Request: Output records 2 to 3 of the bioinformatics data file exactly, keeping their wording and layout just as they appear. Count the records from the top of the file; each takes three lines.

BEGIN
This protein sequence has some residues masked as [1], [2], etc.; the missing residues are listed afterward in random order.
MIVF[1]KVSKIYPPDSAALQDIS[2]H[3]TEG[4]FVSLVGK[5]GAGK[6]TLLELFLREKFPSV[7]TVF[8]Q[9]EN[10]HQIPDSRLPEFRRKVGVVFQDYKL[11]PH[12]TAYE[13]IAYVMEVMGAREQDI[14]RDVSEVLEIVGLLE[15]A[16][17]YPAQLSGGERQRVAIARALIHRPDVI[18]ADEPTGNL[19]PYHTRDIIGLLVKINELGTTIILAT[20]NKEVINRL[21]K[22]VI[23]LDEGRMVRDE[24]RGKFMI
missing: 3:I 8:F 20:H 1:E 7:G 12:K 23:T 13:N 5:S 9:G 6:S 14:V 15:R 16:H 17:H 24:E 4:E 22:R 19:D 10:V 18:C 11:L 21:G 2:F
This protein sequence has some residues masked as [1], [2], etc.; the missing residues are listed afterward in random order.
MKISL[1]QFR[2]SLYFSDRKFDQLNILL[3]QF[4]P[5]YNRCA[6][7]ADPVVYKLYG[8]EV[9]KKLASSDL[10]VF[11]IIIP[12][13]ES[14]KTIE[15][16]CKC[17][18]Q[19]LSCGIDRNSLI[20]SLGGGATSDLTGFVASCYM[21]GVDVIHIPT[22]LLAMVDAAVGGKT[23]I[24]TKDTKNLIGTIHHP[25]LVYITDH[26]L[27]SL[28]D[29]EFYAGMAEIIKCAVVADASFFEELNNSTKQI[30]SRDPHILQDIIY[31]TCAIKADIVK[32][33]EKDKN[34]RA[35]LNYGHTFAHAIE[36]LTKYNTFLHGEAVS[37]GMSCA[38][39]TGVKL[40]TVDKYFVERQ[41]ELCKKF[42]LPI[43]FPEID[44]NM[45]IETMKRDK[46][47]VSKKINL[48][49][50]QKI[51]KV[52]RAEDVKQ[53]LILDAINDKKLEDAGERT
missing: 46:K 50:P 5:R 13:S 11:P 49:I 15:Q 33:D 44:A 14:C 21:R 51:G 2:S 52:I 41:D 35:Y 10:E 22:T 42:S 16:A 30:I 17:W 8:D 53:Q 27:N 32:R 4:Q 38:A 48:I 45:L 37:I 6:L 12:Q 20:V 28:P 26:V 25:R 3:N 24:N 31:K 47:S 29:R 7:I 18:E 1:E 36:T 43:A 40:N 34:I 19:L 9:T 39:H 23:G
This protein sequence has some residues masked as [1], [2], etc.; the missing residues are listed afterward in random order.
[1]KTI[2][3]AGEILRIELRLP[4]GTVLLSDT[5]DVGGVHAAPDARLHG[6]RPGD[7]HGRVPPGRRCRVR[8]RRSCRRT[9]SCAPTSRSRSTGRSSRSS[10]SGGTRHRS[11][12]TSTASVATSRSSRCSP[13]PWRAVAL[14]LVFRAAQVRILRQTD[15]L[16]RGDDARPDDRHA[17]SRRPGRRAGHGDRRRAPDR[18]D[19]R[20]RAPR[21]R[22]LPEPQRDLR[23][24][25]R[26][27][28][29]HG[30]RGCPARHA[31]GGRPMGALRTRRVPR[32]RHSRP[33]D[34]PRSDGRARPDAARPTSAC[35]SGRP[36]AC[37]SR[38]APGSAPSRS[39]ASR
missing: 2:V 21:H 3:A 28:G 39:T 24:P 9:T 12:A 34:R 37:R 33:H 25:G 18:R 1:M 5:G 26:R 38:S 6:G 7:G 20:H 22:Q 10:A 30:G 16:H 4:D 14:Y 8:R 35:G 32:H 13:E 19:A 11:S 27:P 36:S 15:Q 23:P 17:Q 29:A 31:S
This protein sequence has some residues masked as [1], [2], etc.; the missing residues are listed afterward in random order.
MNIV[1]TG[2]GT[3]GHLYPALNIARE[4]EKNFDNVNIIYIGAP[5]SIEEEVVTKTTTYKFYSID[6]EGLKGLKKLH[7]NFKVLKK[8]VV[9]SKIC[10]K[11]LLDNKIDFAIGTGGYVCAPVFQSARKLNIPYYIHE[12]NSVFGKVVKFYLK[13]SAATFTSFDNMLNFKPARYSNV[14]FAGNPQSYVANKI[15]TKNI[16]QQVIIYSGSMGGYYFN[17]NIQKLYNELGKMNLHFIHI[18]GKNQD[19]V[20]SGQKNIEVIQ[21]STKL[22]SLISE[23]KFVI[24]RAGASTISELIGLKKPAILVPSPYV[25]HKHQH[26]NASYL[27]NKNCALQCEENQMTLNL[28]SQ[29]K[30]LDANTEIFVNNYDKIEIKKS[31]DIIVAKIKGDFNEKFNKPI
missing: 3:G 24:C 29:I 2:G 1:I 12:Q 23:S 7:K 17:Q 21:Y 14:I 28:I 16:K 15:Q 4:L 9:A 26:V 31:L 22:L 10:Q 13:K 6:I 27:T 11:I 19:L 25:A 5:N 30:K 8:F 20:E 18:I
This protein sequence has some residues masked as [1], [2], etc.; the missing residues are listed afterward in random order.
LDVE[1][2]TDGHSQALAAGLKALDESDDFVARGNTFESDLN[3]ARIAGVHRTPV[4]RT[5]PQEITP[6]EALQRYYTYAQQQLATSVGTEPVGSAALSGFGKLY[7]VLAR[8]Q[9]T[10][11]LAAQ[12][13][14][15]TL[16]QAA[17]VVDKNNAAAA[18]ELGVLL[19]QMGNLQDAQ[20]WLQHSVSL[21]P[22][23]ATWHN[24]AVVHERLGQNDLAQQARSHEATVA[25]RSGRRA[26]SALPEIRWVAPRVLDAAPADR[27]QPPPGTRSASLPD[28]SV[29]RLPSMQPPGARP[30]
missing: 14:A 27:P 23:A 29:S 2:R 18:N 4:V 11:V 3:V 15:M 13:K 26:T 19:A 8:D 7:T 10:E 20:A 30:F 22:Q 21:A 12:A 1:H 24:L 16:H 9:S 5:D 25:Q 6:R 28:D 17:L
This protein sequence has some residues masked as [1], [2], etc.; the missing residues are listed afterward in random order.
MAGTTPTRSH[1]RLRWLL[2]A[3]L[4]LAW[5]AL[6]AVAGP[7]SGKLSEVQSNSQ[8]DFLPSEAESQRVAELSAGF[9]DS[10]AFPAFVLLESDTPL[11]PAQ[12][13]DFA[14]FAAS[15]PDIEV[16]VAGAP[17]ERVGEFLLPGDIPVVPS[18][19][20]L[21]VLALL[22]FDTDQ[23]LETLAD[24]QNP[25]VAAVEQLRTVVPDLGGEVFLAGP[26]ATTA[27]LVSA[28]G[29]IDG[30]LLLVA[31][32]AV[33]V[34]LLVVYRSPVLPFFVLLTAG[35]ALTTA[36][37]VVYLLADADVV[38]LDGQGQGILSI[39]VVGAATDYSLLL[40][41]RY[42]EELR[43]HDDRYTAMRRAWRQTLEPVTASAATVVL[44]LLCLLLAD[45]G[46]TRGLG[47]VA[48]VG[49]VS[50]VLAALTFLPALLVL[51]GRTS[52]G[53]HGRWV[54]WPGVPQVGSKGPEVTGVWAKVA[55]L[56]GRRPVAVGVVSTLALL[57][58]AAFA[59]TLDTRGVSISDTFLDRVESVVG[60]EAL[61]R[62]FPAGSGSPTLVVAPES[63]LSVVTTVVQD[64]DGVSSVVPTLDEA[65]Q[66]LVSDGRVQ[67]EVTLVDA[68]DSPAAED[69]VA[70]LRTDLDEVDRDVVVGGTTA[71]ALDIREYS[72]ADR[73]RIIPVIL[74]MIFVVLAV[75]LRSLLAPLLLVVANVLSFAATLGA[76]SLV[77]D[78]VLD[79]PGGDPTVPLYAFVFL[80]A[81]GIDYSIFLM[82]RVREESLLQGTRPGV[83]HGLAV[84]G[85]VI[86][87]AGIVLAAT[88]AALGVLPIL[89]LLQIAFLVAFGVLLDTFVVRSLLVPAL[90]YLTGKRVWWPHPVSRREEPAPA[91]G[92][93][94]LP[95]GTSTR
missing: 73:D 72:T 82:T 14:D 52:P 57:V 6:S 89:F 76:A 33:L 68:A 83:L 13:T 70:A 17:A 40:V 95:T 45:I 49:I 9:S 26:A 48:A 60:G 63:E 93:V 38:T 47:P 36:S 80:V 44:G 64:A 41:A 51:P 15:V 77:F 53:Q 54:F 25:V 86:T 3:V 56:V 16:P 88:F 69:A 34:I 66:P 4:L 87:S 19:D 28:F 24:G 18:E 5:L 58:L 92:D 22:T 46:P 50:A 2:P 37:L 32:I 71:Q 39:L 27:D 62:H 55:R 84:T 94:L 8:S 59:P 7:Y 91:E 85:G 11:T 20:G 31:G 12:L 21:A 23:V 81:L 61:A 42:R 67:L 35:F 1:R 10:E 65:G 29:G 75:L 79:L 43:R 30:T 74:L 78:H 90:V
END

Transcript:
This protein sequence has some residues masked as [1], [2], etc.; the missing residues are listed afterward in random order.
MKISL[1]QFR[2]SLYFSDRKFDQLNILL[3]QF[4]P[5]YNRCA[6][7]ADPVVYKLYG[8]EV[9]KKLASSDL[10]VF[11]IIIP[12][13]ES[14]KTIE[15][16]CKC[17][18]Q[19]LSCGIDRNSLI[20]SLGGGATSDLTGFVASCYM[21]GVDVIHIPT[22]LLAMVDAAVGGKT[23]I[24]TKDTKNLIGTIHHP[25]LVYITDH[26]L[27]SL[28]D[29]EFYAGMAEIIKCAVVADASFFEELNNSTKQI[30]SRDPHILQDIIY[31]TCAIKADIVK[32][33]EKDKN[34]RA[35]LNYGHTFAHAIE[36]LTKYNTFLHGEAVS[37]GMSCA[38][39]TGVKL[40]TVDKYFVERQ[41]ELCKKF[42]LPI[43]FPEID[44]NM[45]IETMKRDK[46][47]VSKKINL[48][49][50]QKI[51]KV[52]RAEDVKQ[53]LILDAINDKKLEDAGERT
missing: 46:K 50:P 5:R 13:S 11:P 49:I 15:Q 33:D 44:A 14:C 21:R 51:G 2:S 52:I 41:D 35:Y 10:E 22:T 42:S 16:A 30:I 17:W 8:D 53:Q 27:N 32:R 4:Q 38:A 48:I 45:L 37:I 6:L 12:Q 20:V 28:P 26:V 25:R 3:N 24:N 31:K 47:S 29:R 7:I 18:E 1:E 36:T 43:A 40:N 34:I 19:L 9:T 39:H 23:G
This protein sequence has some residues masked as [1], [2], etc.; the missing residues are listed afterward in random order.
[1]KTI[2][3]AGEILRIELRLP[4]GTVLLSDT[5]DVGGVHAAPDARLHG[6]RPGD[7]HGRVPPGRRCRVR[8]RRSCRRT[9]SCAPTSRSRSTGRSSRSS[10]SGGTRHRS[11][12]TSTASVATSRSSRCSP[13]PWRAVAL[14]LVFRAAQVRILRQTD[15]L[16]RGDDARPDDRHA[17]SRRPGRRAGHGDRRRAPDR[18]D[19]R[20]RAPR[21]R[22]LPEPQRDLR[23][24][25]R[26][27][28][29]HG[30]RGCPARHA[31]GGRPMGALRTRRVPR[32]RHSRP[33]D[34]PRSDGRARPDAARPTSAC[35]SGRP[36]AC[37]SR[38]APGSAPSRS[39]ASR
missing: 2:V 21:H 3:A 28:G 39:T 24:P 9:T 12:A 34:R 37:R 33:H 25:G 18:R 1:M 5:G 26:R 38:S 6:G 7:G 20:H 22:Q 10:A 30:G 16:H 4:D 14:Y 8:R 35:G 32:H 13:E 19:A 11:S 27:P 36:S 15:Q 23:P 17:Q 29:A 31:S